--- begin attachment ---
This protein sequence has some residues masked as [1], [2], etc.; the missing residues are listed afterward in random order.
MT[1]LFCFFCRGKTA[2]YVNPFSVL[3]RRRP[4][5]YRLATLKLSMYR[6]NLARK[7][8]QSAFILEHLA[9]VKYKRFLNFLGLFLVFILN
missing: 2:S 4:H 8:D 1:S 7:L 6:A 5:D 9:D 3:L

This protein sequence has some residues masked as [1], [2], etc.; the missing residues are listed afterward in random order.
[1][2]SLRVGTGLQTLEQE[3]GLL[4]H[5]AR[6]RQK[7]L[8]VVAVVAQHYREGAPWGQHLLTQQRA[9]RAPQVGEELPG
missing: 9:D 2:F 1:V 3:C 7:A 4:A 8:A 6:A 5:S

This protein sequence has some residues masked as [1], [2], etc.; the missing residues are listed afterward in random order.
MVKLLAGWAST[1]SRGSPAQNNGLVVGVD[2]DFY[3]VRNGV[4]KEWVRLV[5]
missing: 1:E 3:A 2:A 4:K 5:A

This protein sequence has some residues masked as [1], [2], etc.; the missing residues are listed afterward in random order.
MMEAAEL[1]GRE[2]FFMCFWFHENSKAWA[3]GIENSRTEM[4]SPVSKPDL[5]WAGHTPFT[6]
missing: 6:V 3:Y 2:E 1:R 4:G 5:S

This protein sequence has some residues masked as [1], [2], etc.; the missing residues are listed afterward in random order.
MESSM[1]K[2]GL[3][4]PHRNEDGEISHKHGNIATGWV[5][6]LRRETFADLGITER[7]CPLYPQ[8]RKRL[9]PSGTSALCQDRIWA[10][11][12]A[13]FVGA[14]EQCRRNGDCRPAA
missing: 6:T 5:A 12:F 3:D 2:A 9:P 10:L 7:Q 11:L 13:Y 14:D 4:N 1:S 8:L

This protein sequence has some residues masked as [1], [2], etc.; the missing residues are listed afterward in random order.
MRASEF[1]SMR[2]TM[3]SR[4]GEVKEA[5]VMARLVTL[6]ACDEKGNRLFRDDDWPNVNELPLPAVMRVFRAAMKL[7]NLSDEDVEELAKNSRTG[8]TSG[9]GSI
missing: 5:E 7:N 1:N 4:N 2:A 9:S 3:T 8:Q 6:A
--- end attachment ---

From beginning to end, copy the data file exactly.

This protein sequence has some residues masked as [1], [2], etc.; the missing residues are listed afterward in random order.
MT[1]LFCFFCRGKTA[2]YVNPFSVL[3]RRRP[4][5]YRLATLKLSMYR[6]NLARK[7][8]QSAFILEHLA[9]VKYKRFLNFLGLFLVFILN
missing: 2:S 4:H 8:D 1:S 7:L 6:A 5:D 9:D 3:L

This protein sequence has some residues masked as [1], [2], etc.; the missing residues are listed afterward in random order.
[1][2]SLRVGTGLQTLEQE[3]GLL[4]H[5]AR[6]RQK[7]L[8]VVAVVAQHYREGAPWGQHLLTQQRA[9]RAPQVGEELPG
missing: 9:D 2:F 1:V 3:C 7:A 4:A 8:A 6:A 5:S

This protein sequence has some residues masked as [1], [2], etc.; the missing residues are listed afterward in random order.
MVKLLAGWAST[1]SRGSPAQNNGLVVGVD[2]DFY[3]VRNGV[4]KEWVRLV[5]
missing: 1:E 3:A 2:A 4:K 5:A

This protein sequence has some residues masked as [1], [2], etc.; the missing residues are listed afterward in random order.
MMEAAEL[1]GRE[2]FFMCFWFHENSKAWA[3]GIENSRTEM[4]SPVSKPDL[5]WAGHTPFT[6]
missing: 6:V 3:Y 2:E 1:R 4:G 5:S

This protein sequence has some residues masked as [1], [2], etc.; the missing residues are listed afterward in random order.
MESSM[1]K[2]GL[3][4]PHRNEDGEISHKHGNIATGWV[5][6]LRRETFADLGITER[7]CPLYPQ[8]RKRL[9]PSGTSALCQDRIWA[10][11][12]A[13]FVGA[14]EQCRRNGDCRPAA
missing: 6:T 5:A 12:F 3:D 2:A 9:P 10:L 7:Q 11:L 13:Y 14:D 4:N 1:S 8:L

This protein sequence has some residues masked as [1], [2], etc.; the missing residues are listed afterward in random order.
MRASEF[1]SMR[2]TM[3]SR[4]GEVKEA[5]VMARLVTL[6]ACDEKGNRLFRDDDWPNVNELPLPAVMRVFRAAMKL[7]NLSDEDVEELAKNSRTG[8]TSG[9]GSI
missing: 5:E 7:N 1:N 4:N 2:A 9:S 3:T 8:Q 6:A